I can assume many of the laws we have on drugs are related to when in the 1800's and turn of the century so many people were addicted to the then legal opiates.
100 years later, billions of dollars later, at a huge loss of civil liberties and at the cost of destruction of entire neighborhoods, addiction rates are: IDENTICAL to before the Insane War on Drugs.Yep, that's some good policy there.
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#54 hblask

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Posted 31 October 2008 - 09:10 AM

View Postcopernicus, on Thursday, October 30th, 2008, 10:20 PM, said:

The effect of almost every psychoactive drug is self-delusion. You would have found that 'new light'; without it.
Scientists studying the effects of magic mushroom find the opposite. The magic mushroom effect is real, even in controlled studies -- people have real, lasting psychological breakthroughs during magic mushroom trips.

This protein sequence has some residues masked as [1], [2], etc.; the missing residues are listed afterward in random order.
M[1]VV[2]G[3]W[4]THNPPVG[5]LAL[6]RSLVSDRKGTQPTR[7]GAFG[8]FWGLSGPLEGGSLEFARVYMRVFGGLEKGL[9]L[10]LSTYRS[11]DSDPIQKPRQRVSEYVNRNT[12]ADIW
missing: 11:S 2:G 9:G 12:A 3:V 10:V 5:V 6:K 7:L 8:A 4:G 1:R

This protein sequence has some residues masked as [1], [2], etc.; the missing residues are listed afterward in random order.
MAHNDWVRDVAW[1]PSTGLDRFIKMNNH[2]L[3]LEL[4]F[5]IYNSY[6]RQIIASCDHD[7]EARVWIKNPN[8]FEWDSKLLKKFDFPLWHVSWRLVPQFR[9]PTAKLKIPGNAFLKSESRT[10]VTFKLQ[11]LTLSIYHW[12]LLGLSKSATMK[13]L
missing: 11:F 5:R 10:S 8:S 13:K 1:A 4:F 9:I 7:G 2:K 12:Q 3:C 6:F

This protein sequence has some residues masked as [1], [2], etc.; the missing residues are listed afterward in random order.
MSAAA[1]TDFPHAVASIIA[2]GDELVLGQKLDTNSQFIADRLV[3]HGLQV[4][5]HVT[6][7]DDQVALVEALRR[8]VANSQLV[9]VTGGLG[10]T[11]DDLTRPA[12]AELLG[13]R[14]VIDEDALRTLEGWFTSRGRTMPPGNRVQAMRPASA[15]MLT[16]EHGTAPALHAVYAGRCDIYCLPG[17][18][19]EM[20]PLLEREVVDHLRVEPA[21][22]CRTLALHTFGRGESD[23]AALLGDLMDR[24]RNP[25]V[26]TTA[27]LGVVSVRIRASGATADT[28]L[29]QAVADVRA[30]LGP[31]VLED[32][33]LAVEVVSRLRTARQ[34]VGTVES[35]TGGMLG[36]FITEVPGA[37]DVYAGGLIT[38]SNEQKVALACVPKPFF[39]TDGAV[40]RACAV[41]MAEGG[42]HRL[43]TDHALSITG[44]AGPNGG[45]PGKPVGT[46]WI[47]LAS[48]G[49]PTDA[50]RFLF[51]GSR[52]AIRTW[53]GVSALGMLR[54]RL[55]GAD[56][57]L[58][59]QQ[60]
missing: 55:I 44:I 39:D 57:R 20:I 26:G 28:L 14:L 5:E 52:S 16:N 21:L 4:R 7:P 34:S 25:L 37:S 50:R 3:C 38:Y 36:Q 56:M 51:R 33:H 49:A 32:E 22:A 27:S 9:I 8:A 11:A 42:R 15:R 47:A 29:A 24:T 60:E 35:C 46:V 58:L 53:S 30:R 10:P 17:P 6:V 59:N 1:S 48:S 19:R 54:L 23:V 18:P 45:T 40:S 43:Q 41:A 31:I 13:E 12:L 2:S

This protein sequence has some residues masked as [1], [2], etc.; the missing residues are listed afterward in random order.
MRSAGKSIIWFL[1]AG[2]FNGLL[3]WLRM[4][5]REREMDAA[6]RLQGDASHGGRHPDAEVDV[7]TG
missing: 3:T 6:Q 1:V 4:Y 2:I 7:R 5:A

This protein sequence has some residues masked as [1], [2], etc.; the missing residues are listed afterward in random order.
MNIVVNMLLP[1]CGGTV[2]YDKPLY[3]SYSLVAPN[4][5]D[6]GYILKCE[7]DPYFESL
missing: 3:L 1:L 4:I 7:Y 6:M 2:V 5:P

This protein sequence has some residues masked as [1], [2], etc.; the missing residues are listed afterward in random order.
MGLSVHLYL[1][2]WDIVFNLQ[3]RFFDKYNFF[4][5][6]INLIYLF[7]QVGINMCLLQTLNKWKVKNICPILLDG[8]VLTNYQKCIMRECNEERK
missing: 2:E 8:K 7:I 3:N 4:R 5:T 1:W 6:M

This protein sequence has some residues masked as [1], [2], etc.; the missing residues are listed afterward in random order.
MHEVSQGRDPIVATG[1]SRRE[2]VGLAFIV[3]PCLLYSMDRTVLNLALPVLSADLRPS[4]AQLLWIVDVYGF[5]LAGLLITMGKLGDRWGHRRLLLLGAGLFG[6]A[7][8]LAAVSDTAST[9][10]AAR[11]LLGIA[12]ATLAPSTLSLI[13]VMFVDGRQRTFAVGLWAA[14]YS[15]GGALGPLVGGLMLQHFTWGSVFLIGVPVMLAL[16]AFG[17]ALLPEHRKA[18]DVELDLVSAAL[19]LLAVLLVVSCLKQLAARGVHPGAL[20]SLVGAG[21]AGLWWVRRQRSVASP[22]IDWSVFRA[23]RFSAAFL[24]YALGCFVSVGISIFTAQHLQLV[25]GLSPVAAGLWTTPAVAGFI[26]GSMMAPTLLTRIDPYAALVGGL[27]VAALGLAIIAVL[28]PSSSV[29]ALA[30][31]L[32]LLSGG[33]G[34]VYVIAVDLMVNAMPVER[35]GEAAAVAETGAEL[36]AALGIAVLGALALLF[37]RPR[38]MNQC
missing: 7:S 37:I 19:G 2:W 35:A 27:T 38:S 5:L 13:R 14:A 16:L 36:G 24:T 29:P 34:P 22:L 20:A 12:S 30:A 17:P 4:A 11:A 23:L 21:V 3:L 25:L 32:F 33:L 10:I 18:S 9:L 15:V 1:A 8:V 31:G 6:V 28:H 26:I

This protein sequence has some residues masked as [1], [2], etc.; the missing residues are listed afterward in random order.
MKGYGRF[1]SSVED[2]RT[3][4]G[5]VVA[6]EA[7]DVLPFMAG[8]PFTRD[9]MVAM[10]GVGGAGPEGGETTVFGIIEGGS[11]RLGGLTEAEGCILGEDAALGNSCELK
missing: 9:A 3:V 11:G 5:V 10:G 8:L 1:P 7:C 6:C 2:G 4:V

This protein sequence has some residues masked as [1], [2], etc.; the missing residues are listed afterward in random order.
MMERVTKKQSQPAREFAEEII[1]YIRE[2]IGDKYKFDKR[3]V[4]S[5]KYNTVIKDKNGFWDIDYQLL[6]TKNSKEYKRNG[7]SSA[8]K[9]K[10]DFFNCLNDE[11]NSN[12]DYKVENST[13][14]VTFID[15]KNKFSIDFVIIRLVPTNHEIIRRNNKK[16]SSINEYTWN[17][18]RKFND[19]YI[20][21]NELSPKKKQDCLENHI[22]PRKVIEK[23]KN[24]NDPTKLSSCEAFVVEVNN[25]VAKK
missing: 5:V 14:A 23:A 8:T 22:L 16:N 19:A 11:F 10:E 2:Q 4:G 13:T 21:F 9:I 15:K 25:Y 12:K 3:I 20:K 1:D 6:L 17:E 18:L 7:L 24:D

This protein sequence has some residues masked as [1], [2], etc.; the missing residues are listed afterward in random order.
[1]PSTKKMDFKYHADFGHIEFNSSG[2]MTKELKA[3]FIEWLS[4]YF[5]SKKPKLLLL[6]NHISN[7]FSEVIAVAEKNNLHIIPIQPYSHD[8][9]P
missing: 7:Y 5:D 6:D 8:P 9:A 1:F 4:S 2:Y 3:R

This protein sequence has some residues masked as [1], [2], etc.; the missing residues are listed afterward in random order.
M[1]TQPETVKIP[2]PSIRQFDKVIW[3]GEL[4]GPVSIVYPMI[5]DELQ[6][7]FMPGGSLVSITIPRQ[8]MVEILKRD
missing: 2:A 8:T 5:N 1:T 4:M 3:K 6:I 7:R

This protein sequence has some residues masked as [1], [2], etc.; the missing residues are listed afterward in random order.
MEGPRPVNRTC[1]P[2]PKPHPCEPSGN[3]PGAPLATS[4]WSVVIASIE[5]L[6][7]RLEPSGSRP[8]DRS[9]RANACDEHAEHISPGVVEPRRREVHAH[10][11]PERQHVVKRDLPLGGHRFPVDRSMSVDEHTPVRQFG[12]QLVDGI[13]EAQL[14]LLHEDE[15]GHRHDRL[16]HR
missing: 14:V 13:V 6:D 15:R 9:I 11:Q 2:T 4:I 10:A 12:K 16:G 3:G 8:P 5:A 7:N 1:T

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#55 Balloon guy

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Posted 31 October 2008 - 09:11 AM

View Posthblask, on Friday, October 31st, 2008, 10:10 AM, said:

Scientists studying the effects of magic mushroom find the opposite. The magic mushroom effect is real, even in controlled studies -- people have real, lasting psychological breakthroughs during magic mushroom trips.
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#56 Balloon guy

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Posted 31 October 2008 - 09:11 AM

View Posthblask, on Friday, October 31st, 2008, 10:08 AM, said: